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Holocaust ‘Book of Names’ to be inaugurated at the UN underscores the individual identities of the 6 million



When Yad Vashem was created in 1953 on the slopes of Jerusalem’s Mount of Remembrance to commemorate the Holocaust, its founders understood that one of the central functions of the institution would be to document the names of the 6 million Jewish victims.

It was seen as a moral imperative: to demonstrate that behind the almost inconceivable number were real individuals whose lives were cut short by the Nazis.

Now, to mark International Holocaust Remembrance Day on Jan. 27, Yad Vashem is inaugurating its Book of Names — a monumental installation containing the names of 4,800,000 victims of the Shoah — at the United Nations headquarters in New York.

Among those participating in the Book of Names opening ceremony on Jan. 26 will be U.N. Secretary General António Guterres, Israel’s permanent representative to the United Nations, Ambassador Gilad Erdan, and Yad Vashem’s chairman, Dani Dayan, a former consul general of Israel in New York.

“The Shoah was the murder of 6 million individual Jews. Each one who died deserves to be remembered as an individual, and not only as part of a nameless collective,” Dayan said.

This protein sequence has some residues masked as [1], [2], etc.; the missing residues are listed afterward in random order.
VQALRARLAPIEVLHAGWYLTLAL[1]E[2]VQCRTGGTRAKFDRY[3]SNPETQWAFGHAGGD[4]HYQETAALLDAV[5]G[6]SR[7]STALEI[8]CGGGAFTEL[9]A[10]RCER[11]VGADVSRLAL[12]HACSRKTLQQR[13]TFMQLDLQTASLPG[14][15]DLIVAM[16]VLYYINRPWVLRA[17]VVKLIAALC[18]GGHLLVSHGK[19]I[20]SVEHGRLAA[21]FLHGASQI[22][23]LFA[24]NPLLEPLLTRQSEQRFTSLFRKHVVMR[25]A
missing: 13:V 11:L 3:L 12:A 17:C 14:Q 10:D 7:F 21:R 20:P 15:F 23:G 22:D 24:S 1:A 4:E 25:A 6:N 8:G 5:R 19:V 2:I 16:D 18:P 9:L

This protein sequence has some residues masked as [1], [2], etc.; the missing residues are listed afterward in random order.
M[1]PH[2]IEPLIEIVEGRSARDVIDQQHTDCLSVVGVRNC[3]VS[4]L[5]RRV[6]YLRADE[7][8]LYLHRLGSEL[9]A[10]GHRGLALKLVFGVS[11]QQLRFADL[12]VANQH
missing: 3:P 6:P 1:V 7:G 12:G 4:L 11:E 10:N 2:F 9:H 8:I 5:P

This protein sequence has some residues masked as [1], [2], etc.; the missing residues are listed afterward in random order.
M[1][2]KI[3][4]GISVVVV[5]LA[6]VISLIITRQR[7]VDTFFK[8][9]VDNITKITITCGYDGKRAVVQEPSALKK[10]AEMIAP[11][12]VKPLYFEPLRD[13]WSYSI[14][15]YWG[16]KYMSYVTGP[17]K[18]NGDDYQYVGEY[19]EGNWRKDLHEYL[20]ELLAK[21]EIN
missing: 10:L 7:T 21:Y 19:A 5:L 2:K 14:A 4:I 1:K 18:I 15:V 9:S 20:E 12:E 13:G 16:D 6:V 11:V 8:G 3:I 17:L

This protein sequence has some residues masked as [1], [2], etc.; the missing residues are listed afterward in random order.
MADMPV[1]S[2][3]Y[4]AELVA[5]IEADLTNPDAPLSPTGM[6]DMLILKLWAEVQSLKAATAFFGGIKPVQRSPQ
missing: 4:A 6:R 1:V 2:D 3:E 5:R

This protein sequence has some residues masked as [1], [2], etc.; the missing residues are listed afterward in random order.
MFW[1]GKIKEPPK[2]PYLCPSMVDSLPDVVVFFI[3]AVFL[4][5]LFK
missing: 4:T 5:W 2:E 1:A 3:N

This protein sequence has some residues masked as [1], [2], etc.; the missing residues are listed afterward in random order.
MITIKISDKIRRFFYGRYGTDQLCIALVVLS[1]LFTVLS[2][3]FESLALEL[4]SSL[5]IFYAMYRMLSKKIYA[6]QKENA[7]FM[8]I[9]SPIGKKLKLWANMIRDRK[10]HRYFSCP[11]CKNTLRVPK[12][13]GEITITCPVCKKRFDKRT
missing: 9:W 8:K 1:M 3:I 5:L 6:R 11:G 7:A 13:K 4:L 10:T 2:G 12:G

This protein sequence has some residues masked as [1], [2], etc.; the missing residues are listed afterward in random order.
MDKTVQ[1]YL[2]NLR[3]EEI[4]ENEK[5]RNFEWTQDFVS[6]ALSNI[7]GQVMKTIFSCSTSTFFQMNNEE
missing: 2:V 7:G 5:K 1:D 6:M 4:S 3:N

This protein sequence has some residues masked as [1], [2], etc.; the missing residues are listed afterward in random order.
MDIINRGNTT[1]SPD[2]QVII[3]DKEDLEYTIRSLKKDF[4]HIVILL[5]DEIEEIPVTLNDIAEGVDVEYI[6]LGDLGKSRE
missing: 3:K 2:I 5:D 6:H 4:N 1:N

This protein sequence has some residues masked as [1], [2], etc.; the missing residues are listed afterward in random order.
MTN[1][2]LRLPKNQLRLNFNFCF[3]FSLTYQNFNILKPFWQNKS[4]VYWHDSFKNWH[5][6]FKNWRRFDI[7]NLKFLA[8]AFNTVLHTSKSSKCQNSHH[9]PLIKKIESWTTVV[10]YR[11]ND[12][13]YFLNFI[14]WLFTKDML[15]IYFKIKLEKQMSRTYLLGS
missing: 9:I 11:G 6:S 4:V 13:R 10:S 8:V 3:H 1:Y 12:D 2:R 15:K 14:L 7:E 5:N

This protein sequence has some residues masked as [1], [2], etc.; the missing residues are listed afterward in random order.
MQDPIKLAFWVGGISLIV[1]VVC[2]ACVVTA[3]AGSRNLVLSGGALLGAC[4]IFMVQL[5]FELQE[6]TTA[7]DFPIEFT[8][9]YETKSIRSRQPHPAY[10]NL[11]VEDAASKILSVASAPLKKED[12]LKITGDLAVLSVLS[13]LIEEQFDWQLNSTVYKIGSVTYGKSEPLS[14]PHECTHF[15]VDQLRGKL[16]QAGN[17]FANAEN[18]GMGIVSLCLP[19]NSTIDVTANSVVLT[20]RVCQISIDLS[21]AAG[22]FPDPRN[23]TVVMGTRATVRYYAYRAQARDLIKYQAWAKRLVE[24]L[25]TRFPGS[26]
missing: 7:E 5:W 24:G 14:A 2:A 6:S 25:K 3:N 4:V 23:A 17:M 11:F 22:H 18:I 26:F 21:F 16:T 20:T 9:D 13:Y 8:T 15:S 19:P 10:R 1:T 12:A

The Book of Names will be on display at the United Nations for a month. Afterward it will be transferred to its permanent location at Yad Vashem, the World Holocaust Remembrance Center, in Jerusalem, where it will be open to public viewing in time for Yom HaShoah, the Israeli and Jewish Holocaust remembrance day, in April.

The installation is an updated version of the Yad Vashem Book of Names that has been on permanent display at the Auschwitz-Birkenau State Museum in Poland since 2017. The new version, which contains 500,000 additional names, stands 6.5 feet high and approximately 3.3 feet wide. Its total length is 26.5 feet. The massive volume lists the names of the victims in alphabetical order and, where the information is known, includes their birth dates, hometowns and places of death. The book has blank pages at the end symbolizing the approximately 1 million victims whose names are not yet recorded.